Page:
How to Say I'm Sorry Without Sounding Like A Jerk.

Image by Leyram Odacrem on Flickr

Image by Leyram Odacrem on Flickr

Saying "I'm sorry," has as much potential to cause damage as it does to heal. Think about the last time you heard an apology that you knew wasn't genuine.

"I'm sorry, okay!"

We all know that one. That's the patronizing apology. The one someone throws at you like a pissed off heckler throws a tomato at a villain on the way to the gallows.

All it does is make you even more hopeless.

Or what about the apology that someone gives out too soon. It might be genuine, but they're apologizing and they really don't know why.

This is the apology that you run away from. The one that makes you resent the apologizer because you're not ready to let go of being angry or hurt. 

Then it's your fault. 

My personal favorites are apologies so blatantly patronizing that they make the person receiving the apology feel like a magician's assistant, pinned to a wall hoping the knives you're throwing don't make it to her heart.

"I'm sorry you feel like I hurt you." 

Translation. 

I'm sorry you're stupid. 

Just don't. Don't ever, ever, ever say the words "I'm sorry," before the words "you feel." It never works.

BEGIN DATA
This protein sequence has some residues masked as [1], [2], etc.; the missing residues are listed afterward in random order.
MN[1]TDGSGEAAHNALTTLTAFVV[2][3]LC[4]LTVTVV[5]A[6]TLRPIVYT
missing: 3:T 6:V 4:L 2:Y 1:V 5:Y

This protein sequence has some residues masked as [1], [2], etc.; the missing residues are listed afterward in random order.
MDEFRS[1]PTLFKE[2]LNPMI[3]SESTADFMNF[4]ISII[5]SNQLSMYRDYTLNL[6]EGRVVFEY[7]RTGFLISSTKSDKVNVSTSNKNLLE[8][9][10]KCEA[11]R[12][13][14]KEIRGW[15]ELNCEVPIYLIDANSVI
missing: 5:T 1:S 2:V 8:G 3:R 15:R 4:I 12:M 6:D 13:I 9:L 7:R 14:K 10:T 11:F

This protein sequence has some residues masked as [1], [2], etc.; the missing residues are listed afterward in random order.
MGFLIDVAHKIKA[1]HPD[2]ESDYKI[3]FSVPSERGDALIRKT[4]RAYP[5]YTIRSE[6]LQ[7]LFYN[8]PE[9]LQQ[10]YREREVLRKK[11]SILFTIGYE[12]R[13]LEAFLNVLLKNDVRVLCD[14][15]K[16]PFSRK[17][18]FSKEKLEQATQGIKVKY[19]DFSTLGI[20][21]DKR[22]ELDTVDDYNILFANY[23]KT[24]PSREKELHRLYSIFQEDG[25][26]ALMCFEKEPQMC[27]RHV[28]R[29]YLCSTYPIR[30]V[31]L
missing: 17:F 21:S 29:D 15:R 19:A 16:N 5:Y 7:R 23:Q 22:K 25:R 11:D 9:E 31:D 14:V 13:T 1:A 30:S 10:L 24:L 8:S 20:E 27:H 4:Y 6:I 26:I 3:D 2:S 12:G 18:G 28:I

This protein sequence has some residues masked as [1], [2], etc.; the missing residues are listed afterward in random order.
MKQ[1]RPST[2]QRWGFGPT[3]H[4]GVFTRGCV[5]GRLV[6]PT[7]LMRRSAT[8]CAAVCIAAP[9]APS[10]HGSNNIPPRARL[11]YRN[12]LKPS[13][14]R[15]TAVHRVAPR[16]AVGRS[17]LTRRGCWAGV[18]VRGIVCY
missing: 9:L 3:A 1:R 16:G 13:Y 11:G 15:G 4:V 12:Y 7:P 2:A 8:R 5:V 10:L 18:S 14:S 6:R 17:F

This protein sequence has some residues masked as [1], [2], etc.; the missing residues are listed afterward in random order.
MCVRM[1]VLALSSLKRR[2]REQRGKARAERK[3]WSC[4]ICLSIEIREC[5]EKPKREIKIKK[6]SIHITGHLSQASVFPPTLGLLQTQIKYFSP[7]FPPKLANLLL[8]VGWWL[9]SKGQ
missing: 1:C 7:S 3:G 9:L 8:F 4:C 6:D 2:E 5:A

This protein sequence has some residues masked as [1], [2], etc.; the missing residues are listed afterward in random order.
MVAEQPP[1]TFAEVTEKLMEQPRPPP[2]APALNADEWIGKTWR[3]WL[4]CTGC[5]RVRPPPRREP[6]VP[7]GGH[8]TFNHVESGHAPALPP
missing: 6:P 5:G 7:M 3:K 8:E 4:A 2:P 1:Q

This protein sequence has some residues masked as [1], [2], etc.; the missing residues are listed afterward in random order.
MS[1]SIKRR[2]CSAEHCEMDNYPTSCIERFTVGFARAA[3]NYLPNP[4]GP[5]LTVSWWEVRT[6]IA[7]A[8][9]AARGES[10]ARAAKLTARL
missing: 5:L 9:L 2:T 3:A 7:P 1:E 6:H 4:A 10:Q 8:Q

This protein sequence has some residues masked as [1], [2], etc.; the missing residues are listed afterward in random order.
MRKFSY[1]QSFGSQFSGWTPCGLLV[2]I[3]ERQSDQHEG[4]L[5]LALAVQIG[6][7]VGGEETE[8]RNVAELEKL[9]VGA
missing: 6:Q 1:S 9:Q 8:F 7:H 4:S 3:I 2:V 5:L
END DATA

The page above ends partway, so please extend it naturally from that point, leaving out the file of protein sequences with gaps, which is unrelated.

Apologies are hard. It's sort of like baking your own sourdough bread. The expert bakers make it look so easy.

Yeah, just throw some flour and water in a jar and let it sit there until the next day when you throw in more water and flour. Then do it again for a couple of days until the water flour mixture smells like a perfect beer and throw it in the oven with some more water and flour. No grandma's secret cooking magic required.

Simple as that.  

It seems like apologies should be easy too. Just apologize. When you've done something wrong. Just say I'm sorry.

If it was that easy, we wouldn't fumble over it so much.

Apologies are meaningless unless they've got the substance they need, which requires two steps. 

1. Don't apologize until the person receiving your apology knows you understand why they're upset.

It doesn't matter how well you get it. If the person to whom you're apologizing doesn't know you get it, then you don't get it. 

Easiest way to accomplish this? Just ask. "Do I get it?" Do I understand how I hurt you? If they say yes, then you've completed the first task. 

2. Don't apologize unless you're authentic about it. This is not an excuse to avoid an apology because you don't think you've done something wrong. If you go through the first step, you'll probably see where your mistake was.

We all do things to hurt each other without meaning to. Avoiding a heartfelt apology because you don't want to admit fault is a good way to make things worse.

Just because you didn't mean to hurt him when you compared him to your last boyfriend, doesn't mean you don't need to make it right. 

What it does mean is that you shouldn't apologize if you're going to roll your eyes while you're doing it.

Either the person asking for the apology needs a reality check, or you do. 

It's probably you.

So here's a recipe for you to remember when you're unclear about the best way to apologize to someone you love: 

Empathy + Authenticity = Apology.

It's that simple.

Dr. Mathis Kennington

512-329-5540

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